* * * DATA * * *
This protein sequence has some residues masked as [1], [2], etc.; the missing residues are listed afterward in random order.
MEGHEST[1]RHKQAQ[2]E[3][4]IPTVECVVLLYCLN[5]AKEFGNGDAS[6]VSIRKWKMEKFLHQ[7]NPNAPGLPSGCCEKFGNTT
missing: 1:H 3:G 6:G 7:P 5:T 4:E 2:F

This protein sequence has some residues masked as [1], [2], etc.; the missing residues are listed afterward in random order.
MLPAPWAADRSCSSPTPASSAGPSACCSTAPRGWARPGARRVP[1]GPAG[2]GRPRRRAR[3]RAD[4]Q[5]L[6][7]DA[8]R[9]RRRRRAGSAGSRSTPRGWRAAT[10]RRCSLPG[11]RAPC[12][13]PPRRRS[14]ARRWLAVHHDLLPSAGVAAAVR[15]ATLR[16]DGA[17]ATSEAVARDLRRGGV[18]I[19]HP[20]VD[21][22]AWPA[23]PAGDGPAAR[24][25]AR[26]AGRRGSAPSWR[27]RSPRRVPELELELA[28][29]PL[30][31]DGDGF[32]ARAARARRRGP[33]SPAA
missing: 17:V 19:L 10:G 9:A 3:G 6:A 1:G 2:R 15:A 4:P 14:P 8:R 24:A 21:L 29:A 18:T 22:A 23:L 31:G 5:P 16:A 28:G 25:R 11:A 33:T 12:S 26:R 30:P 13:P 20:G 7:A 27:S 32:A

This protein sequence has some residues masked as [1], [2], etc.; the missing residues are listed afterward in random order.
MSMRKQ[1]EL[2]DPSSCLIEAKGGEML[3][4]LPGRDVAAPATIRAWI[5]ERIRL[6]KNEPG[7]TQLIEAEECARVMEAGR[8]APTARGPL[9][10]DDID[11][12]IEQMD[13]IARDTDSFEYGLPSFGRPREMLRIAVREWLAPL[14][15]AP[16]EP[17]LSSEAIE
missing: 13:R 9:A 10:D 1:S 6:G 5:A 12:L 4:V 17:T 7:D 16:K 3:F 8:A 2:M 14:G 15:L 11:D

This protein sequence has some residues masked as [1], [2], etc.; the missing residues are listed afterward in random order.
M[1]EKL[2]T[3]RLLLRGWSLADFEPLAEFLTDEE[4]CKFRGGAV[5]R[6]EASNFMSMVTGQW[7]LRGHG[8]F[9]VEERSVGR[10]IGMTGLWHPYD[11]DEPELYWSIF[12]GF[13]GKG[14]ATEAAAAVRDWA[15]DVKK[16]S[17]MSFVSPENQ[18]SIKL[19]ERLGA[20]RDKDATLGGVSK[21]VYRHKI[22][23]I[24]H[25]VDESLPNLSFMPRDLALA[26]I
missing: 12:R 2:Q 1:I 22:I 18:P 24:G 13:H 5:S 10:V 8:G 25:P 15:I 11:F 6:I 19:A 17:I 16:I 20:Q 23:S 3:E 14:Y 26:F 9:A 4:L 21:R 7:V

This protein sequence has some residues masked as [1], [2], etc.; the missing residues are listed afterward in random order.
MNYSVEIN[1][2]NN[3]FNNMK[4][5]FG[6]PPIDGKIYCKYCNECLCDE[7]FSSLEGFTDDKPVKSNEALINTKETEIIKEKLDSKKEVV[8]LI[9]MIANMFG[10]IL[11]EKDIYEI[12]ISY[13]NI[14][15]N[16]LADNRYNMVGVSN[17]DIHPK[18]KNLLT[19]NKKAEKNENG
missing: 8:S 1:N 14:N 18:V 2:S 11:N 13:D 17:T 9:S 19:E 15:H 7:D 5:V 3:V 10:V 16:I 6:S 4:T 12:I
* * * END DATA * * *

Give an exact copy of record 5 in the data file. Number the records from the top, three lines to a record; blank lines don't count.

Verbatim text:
This protein sequence has some residues masked as [1], [2], etc.; the missing residues are listed afterward in random order.
MNYSVEIN[1][2]NN[3]FNNMK[4][5]FG[6]PPIDGKIYCKYCNECLCDE[7]FSSLEGFTDDKPVKSNEALINTKETEIIKEKLDSKKEVV[8]LI[9]MIANMFG[10]IL[11]EKDIYEI[12]ISY[13]NI[14][15]N[16]LADNRYNMVGVSN[17]DIHPK[18]KNLLT[19]NKKAEKNENG
missing: 8:S 1:N 14:N 18:V 2:S 11:N 13:D 17:T 9:S 19:E 15:H 7:D 5:V 3:V 10:V 16:I 6:S 4:T 12:I